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Borkum Island (East Frisia, Lower Saxony, Germany)

Borkum City, Stadt Borkum

Last modified: 2002-06-21 by
Keywords: lower saxony | niedersachsen | east frisia | ostfriesland | borkum | canton (east frisia) | cross (white) | circle (white) | text: latin |
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[Borkum Island (East Frisia, Lower Saxony, Germany)] 3:5
by Santiago Dotor, based on the image in van Heijnigen 1998
Flag adopted 1929

See also:


The description in van Heijnigen 1998 [available online at the Der Flaggenkurier website] is (translated):

The flag shows in green a white cross whose arms have a width of 3/13 of the flag's length; the canton is striped black-red-blue horizontally. On the intersection of the cross is a blue disc, its diameter half the height of the flag. On the disc is displayed a red lighthouse, radiating from which are yellow beams on either side; the lighthouse rests on a floating green hill with white wavy bars beneath. On the rim of the disc is written in black capital letters "mediis tranquillus in undis" [latin, meaning "calm in the midst of the waves"].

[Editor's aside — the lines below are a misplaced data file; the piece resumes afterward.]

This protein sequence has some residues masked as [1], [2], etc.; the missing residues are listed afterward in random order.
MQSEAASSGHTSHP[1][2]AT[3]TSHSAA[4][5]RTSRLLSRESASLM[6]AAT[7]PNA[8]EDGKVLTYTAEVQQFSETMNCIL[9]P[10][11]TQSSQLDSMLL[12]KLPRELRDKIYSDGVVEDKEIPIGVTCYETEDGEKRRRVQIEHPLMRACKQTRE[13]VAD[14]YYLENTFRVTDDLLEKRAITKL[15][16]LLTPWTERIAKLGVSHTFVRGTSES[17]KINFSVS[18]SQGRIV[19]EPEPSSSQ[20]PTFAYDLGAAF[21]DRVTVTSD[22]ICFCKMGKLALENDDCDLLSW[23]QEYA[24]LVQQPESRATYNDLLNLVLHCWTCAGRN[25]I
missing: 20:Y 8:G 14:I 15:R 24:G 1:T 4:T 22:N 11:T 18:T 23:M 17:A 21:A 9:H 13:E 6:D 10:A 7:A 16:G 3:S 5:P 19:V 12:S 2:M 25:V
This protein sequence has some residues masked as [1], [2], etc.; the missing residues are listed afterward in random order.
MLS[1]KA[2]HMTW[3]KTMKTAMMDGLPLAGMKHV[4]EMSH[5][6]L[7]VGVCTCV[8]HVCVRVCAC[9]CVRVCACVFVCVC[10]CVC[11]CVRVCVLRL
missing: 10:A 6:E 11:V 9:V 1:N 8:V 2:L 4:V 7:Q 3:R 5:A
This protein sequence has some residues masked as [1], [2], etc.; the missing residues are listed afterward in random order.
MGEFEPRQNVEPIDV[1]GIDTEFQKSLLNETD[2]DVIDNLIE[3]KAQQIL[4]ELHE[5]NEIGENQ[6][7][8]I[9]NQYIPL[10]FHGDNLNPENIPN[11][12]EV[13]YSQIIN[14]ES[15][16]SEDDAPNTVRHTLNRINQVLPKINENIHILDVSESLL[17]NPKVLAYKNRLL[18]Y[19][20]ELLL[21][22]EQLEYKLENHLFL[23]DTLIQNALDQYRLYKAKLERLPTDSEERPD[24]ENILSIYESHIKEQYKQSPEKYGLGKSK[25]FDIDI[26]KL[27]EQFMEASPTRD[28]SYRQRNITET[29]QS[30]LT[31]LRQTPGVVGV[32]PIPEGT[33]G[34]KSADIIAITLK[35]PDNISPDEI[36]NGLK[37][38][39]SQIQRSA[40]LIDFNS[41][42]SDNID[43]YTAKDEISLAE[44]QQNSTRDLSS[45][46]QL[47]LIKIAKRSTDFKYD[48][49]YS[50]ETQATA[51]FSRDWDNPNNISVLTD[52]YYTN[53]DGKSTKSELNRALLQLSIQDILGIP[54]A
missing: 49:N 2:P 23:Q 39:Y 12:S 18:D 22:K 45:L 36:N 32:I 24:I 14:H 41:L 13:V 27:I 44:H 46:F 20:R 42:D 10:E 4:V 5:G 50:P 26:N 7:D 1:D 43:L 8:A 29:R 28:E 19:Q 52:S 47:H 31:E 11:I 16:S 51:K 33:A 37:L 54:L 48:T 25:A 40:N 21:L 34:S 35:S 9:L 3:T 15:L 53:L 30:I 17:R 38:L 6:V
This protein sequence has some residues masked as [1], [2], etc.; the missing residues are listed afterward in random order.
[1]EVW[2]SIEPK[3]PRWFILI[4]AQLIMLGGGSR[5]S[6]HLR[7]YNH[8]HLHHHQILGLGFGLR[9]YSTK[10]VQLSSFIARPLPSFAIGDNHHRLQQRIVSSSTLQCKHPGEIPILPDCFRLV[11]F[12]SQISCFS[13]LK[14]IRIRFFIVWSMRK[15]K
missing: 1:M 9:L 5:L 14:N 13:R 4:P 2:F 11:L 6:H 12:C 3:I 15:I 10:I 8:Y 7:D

The flag was adopted in 1929 and first hoisted in 1930. Black-red-blue in the canton is of course the East Frisian flag (which of course does not stand for serenity, love and fidelity as the otherwise well-researched article claims!)

It is interesting to note that the flag was adopted before the arms which are quite different, see Ralf Hartemink's International Civic Arms website. Stadler 1964-1972 also describes the flag, but doesn't mention the wavy bars. Keyser 1939-1974 (1952) also mentions a flag for Borkum (presumably the same), describing it as "similar to the English flag (!), with a green field".

Stefan Schwoon, 27 March 2001

Mediis tranquillus in undis (Calm in the midst of the waves): Borkum's latin motto dates back to that of William I of Orange, nicknamed the Silent who acted as the defender of Protestantism in the war between Spain and the Netherlands (1568-1648). Borkum and specially Emden were at that time refuge states for protestant refugees coming from the Netherlands.

Gerd Winkelmann, translated by Santiago Dotor, 20 March 2002

I would like to remark that the blue of the sky and the sea in the central disk is the same dark blue as in the canton.

Henning Hobein, 15 June 2002